10 Things To Know When Visiting Old Montreal

Bonsecours Market of Montreal
••• Pierre Ogeron / Getty Images

Guide to Old Montreal | Montreal's Top Attractions 

Old Montreal is a unique place: vibrant and historic. With much of the architecture of this well preserved Quebec neighbourhood dating back to the 17th and 18th centuries and a prevalent French culture, you will feel like you have stepped across the Atlantic Ocean.

Before you go to Montreal, here are 10 things you should know that will help you make the most of your visit.

  • 01 of 10

    Lots of Places Shut Down for Winter

    Morning glory
    ••• Photographer Chris Archinet / Getty Images

    Montreal has a bitterly cold winter with lots of snow and ice. Not surprisingly, Old Montreal is more popular as a summer destination.  

    In fact, many shops and restaurants shut down for large chunks of time between November and March.

    Hotels and restaurants mostly remain open, but some more seasonal tourist shops and guided tours will go on hiatus. Of course, the low tourist season can mean savings for those willing to brave the winter and partake in some of Quebec's great winter traditions.

    Read More:  Montreal Weather & Event Guide

  • 02 of 10
    Street in Montreal
    ••• Visions Of Our Land / Getty Images

    Old Montreal attracts tourists from all over the world. In fact, at any given time in Old Montreal, tourists certainly far outnumber locals.

    Almost all the shop and restaurant owners and staff will be able to speak to you in English. Of course it never hurts to learn a bit of basic French for travellers.

     

     

  • 03 of 10

    It Tends To Be More Expensive

    Hotels are historic and beautiful in Old Montreal as are many of the restaurants, but if you stay and eat only in Old Montreal, you will likely spend more than if you were to head to some of the other Montreal neighbourhoods where you'll find where all the cool locals shop and dine.

  • 04 of 10

    Tourist Traps Abound

    Le Pierrot Restaurant, Rue Saint Paul, Old Montreal, Quebec.
    ••• Alan Marsh / Getty Images

    Old Montreal is authentic and exotic, unlike just about anyplace else in North America. If you are unfamiliar with this Montreal neighbourhood, you may find it difficult to navigate the huge number of restaurants, many of which look charming and "French" on the outside but lack quality of food and service. Do yourself the favour of reading up on where to dine instead of picking one on a whim.

    Something else to beware are the horse and carriage rides. Nevermind the controversy surrounding the ethics of working these horses; if you decide to treat yourself to one, make sure you work out a price ahead of time.

    Street artists are part of the Old Montreal landscape as well. Be sure to visit a few vendors before buying anything. Prices vary and in many cases, the seller is not actually the artist.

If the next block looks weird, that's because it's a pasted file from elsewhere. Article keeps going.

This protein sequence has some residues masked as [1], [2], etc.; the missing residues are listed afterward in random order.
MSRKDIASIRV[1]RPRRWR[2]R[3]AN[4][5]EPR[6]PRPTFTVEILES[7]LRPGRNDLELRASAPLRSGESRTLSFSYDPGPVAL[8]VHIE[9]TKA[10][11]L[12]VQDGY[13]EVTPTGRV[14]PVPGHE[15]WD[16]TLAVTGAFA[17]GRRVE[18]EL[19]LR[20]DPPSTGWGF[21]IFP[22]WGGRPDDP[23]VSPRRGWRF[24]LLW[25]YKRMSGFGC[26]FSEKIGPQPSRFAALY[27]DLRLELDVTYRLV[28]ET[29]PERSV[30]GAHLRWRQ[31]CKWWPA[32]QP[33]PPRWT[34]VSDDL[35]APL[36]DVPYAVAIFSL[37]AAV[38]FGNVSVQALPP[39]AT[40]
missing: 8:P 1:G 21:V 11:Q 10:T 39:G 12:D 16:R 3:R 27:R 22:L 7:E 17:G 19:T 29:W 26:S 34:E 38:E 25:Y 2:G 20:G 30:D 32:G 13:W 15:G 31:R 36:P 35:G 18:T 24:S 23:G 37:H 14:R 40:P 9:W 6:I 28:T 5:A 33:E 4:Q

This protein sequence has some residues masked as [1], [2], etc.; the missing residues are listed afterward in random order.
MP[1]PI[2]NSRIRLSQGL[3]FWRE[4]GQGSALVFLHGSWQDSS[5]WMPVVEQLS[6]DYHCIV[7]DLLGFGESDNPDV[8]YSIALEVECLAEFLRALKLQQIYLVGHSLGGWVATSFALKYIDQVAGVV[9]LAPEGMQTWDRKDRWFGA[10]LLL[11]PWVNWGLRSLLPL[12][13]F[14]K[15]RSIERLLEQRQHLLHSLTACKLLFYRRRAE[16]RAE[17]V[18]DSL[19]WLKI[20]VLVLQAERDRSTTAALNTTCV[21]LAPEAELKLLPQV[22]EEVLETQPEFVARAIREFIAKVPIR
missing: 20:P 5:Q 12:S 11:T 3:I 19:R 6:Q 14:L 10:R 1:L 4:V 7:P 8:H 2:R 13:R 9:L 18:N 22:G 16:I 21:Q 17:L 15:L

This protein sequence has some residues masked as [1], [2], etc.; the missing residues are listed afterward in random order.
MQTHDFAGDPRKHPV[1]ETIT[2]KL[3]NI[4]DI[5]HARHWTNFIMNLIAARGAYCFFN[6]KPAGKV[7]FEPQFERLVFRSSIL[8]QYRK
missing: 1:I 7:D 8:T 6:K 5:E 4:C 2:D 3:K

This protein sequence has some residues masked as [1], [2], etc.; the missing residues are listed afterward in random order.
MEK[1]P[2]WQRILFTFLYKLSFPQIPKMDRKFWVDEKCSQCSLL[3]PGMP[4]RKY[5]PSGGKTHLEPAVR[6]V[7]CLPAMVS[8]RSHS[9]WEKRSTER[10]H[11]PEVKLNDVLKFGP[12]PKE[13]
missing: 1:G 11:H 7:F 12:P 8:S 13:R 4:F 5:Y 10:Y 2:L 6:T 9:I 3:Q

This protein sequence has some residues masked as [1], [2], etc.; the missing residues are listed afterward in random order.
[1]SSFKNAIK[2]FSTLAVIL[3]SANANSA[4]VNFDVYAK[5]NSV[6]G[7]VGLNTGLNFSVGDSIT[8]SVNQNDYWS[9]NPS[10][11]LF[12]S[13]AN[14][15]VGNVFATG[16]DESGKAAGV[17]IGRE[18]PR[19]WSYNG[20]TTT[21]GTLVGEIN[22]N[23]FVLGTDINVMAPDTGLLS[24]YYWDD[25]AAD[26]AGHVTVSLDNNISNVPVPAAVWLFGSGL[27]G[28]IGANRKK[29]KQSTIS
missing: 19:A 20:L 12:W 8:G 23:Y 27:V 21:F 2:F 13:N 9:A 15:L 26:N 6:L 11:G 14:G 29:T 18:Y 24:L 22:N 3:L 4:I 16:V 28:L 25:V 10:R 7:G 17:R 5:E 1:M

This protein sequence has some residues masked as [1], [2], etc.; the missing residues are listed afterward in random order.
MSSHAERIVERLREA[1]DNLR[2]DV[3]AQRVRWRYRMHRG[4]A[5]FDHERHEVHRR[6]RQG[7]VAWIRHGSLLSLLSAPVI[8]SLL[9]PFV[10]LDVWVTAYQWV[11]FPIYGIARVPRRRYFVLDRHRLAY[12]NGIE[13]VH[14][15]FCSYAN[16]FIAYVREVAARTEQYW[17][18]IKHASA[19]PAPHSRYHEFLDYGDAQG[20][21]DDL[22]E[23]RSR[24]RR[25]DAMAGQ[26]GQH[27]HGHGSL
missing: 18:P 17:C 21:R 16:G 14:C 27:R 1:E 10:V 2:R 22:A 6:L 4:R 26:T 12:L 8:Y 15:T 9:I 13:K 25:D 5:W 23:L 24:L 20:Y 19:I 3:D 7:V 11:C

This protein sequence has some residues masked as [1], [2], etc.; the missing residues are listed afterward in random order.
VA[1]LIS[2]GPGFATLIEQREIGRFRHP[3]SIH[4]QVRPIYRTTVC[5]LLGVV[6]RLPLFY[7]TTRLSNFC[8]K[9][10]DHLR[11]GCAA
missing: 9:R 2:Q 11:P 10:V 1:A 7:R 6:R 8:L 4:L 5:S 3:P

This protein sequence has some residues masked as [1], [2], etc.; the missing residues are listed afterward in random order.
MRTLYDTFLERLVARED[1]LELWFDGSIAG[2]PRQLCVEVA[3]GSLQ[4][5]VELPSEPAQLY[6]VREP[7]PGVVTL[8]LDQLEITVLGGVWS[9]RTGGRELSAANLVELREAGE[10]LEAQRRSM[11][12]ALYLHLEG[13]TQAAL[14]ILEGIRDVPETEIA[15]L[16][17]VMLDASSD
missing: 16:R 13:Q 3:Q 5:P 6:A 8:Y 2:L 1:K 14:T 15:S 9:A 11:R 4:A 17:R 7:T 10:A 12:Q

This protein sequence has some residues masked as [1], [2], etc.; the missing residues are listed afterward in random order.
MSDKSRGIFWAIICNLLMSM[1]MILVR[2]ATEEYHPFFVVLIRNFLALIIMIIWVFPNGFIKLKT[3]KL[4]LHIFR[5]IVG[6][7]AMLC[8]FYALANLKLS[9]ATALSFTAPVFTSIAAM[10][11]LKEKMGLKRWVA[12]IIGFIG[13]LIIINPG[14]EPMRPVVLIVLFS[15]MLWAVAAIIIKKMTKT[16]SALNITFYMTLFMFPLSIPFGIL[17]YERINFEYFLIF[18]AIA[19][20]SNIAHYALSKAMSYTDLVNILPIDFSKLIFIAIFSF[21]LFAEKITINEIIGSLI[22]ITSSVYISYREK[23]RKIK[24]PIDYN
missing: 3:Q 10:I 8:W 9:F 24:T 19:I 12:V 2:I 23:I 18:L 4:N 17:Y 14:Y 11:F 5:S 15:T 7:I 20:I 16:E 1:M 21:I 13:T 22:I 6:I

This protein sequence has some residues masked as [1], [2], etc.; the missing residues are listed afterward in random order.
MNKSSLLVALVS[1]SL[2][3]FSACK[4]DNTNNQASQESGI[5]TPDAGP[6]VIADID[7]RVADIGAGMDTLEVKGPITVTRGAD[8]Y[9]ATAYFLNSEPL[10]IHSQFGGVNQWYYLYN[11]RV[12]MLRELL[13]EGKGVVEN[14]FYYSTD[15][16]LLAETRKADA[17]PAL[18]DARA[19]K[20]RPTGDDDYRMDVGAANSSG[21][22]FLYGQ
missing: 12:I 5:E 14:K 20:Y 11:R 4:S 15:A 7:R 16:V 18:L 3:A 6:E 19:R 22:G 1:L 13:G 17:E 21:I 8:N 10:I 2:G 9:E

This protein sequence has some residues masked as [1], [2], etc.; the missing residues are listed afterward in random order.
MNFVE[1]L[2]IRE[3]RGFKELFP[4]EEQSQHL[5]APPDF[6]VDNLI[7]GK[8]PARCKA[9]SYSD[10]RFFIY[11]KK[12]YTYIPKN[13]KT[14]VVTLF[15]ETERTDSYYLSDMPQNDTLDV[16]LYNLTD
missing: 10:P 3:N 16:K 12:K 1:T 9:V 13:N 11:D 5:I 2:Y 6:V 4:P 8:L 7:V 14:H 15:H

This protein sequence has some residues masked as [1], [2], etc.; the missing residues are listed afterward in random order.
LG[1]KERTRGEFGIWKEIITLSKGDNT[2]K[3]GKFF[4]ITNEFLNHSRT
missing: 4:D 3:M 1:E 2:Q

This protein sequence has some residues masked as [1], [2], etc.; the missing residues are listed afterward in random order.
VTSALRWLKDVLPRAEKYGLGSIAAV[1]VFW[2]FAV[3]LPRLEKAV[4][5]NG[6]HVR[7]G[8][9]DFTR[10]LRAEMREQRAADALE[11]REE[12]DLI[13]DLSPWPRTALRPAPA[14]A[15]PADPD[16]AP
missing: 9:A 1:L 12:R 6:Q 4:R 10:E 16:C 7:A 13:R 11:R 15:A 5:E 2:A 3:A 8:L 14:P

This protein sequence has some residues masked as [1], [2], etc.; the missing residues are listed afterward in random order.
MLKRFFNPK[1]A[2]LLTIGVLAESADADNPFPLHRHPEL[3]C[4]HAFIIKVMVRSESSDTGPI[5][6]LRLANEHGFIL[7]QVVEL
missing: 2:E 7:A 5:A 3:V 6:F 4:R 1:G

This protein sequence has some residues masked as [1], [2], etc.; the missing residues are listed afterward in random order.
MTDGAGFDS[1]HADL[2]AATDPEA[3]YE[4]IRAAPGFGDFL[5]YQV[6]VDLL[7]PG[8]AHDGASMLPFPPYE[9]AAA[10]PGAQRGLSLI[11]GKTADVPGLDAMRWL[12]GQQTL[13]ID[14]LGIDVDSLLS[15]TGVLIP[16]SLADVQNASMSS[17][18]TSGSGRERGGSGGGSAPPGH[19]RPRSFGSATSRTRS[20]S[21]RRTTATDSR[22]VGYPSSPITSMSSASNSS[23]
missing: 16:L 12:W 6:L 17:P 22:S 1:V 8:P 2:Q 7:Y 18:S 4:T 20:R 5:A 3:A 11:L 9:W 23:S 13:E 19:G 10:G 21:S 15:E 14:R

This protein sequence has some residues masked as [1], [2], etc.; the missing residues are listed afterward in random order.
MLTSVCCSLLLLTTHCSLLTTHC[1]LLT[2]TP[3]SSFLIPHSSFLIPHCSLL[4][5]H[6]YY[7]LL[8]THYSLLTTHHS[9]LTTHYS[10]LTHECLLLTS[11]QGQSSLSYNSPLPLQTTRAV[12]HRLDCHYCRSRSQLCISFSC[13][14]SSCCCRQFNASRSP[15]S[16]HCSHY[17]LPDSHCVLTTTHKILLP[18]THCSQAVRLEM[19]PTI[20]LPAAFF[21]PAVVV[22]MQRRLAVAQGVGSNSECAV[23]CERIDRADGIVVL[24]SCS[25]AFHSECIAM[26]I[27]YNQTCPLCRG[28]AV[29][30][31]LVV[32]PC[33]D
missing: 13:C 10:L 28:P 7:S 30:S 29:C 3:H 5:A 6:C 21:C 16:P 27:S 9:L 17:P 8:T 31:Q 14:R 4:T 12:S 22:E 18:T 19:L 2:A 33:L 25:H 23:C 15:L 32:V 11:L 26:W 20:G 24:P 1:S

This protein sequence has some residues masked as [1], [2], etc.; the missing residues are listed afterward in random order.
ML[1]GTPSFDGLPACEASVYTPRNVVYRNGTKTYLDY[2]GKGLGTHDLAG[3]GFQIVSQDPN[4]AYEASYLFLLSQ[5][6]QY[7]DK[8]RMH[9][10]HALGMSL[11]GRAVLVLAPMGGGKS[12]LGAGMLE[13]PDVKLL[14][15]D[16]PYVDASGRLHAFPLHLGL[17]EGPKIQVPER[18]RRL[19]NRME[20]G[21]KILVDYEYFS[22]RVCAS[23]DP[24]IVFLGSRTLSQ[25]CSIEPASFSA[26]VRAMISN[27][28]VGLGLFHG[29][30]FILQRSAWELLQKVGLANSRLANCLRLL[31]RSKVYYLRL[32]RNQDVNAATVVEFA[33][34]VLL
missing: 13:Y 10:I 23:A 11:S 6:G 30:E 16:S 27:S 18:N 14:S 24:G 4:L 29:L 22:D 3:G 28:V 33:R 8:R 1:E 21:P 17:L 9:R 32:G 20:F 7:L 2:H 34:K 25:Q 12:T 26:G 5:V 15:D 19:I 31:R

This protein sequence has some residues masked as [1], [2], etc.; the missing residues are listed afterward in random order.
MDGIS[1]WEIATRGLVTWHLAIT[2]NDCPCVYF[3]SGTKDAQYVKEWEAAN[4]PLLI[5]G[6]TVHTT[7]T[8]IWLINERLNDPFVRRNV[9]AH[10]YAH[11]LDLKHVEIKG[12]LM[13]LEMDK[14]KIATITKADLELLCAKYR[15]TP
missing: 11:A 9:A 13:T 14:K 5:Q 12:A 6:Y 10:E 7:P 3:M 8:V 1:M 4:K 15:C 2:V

Continue to 5 of 10 below.
  • 05 of 10

    It's Not the Only Part of Montreal Worth Visiting

    Following up on the last point, though Old Montreal is the highlight for many people visiting Montreal, there are so many other interesting spots to spend time.

     

  • 06 of 10

    Driving and Parking is Not Fun

    Walking in Old town Montreal, Canada
    ••• L. Toshio Kishiyama / Getty Images

    Old Montreal streets are narrow and packed. Many are cobblestone. I find it much nicer to leave the car behind and arrive by the Montreal metro, which is convenient and easy. The closest metro stations to Old Montreal are Square-Victoria, Place-d'Armes, Champ-de-MarsPlaces des Armes, Champs de Mar and Place Victoria.

  • 07 of 10

    The Waterfront Cruise is Dullsville

    Maybe I had a flukey bad experience, but I do remember contemplating hurling myself overboard and swimming to shore on this 90 min. Croisières AML cruise that heads down the St. Lawrence River close to the Montreal shore.

    In our case, we were held up for a half hour waiting for a freighter to pass. The ship, which is comfortable but in no way luxurious, has basic amenities but is not conducive to lingering or lounging.

    The excursion is largely educational, with a guide in period garb offering insights about the city's history and geography along the way.

    Montreal doesn't lend itself in the same way as, say, Quebec City, which sits high above the water and makes a particularly stunning study by water.

     

  • 08 of 10

    You Have to Navigate Cobblestone Streets & Narrow Sidewalks

    Old Montreal Auberge-Restaurant
    ••• Old Montreal: the historic L'Auberge Saint-Gabriel, 426, rue St-Gabriel. Jeremy Sullivan / Getty Images

    Anyone with difficulty walking or if you're planning to bring the Cadillac of strollers, be advised that streets are narrow and congested and the cobblestone can be precarious.

    Continue to 9 of 10 below.
  • 09 of 10

    Notre Dame Basilica is Not Free

    Notre Dame Basilica is a central highlight in Old Montreal but you can't just poke your head without entrance fee-donation. Don't worry though, Montreal's oldest Catholic church is well worth the visit, with tours that

  • 10 of 10

    Free Waterfront Skating in the Winter

    Ice skaters on the frozen water of the Old Port
    ••• Doug McKinlay / Getty Images

    If you do go to Old Montreal in winter, be sure to stop by the meandering waterfront skating rink that is free while weather permits. Skate rental is available on-site. Funky music accompanies skaters.